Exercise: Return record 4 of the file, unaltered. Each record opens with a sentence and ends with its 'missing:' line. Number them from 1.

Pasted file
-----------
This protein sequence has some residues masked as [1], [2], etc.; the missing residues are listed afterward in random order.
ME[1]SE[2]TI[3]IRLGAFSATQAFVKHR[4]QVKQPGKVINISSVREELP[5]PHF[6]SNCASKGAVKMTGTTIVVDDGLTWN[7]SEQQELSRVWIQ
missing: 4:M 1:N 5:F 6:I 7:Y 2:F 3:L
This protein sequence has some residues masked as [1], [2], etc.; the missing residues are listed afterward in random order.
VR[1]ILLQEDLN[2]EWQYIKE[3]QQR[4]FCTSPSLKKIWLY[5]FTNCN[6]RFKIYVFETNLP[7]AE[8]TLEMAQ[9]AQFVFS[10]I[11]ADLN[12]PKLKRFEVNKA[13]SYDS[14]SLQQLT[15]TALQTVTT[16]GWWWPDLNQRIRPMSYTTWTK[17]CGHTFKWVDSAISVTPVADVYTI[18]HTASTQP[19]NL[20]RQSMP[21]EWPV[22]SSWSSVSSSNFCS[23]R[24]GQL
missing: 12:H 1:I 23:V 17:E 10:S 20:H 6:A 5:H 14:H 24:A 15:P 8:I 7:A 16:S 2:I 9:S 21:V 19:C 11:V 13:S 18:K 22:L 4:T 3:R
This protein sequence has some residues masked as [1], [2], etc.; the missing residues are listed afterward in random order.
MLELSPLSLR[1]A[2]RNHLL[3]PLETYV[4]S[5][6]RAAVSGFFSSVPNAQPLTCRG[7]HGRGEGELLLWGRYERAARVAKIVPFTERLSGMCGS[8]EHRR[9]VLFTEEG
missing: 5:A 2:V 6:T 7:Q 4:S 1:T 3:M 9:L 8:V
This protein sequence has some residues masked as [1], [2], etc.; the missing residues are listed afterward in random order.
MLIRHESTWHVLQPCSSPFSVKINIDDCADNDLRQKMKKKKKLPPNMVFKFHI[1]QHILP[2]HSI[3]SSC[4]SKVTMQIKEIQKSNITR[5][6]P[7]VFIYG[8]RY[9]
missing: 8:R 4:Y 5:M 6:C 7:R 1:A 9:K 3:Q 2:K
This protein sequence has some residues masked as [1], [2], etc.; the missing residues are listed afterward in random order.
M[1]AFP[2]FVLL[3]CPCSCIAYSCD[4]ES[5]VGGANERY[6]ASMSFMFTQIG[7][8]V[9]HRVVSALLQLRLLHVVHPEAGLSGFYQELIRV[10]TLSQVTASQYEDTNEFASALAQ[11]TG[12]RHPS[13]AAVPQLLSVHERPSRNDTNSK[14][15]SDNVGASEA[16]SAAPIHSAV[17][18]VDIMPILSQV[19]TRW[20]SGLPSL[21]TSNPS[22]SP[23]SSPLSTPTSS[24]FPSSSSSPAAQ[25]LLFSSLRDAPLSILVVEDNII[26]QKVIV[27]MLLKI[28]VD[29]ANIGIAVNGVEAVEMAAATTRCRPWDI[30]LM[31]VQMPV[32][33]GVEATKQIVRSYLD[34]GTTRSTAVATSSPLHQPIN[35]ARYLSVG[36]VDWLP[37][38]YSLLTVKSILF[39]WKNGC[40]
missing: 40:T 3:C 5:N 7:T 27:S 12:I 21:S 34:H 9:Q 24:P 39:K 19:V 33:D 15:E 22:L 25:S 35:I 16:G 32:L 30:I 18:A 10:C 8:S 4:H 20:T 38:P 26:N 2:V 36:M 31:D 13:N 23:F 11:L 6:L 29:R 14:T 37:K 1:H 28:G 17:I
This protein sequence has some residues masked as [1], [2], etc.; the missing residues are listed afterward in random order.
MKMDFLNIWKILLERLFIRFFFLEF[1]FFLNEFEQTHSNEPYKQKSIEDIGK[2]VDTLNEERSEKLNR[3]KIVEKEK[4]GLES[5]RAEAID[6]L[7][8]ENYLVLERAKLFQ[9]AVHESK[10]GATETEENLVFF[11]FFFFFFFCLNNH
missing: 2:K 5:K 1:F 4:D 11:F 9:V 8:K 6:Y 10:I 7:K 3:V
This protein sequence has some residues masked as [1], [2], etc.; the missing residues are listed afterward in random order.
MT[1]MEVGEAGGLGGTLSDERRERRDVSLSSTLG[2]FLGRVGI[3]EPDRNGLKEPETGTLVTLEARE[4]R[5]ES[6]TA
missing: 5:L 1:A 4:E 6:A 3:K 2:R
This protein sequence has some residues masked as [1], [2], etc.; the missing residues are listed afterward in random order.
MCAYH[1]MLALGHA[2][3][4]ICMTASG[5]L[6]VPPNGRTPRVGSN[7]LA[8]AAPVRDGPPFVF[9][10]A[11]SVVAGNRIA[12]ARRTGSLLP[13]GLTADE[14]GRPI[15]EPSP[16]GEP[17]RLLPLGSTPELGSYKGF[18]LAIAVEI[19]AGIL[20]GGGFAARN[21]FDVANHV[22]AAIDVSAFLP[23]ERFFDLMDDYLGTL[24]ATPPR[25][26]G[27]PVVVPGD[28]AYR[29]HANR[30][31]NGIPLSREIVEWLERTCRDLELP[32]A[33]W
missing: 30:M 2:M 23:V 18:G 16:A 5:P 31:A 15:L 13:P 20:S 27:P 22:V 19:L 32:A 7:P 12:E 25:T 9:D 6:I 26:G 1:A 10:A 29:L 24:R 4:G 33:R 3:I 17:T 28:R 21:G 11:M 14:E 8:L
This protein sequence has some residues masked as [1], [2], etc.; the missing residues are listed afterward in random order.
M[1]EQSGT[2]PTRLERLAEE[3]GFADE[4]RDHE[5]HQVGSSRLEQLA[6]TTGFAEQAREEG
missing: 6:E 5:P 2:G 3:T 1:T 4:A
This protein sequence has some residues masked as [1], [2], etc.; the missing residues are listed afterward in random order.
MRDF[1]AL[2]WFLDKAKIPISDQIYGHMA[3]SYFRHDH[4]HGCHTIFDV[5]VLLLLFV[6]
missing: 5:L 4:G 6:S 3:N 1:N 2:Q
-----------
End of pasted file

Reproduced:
This protein sequence has some residues masked as [1], [2], etc.; the missing residues are listed afterward in random order.
MLIRHESTWHVLQPCSSPFSVKINIDDCADNDLRQKMKKKKKLPPNMVFKFHI[1]QHILP[2]HSI[3]SSC[4]SKVTMQIKEIQKSNITR[5][6]P[7]VFIYG[8]RY[9]
missing: 8:R 4:Y 5:M 6:C 7:R 1:A 9:K 3:Q 2:K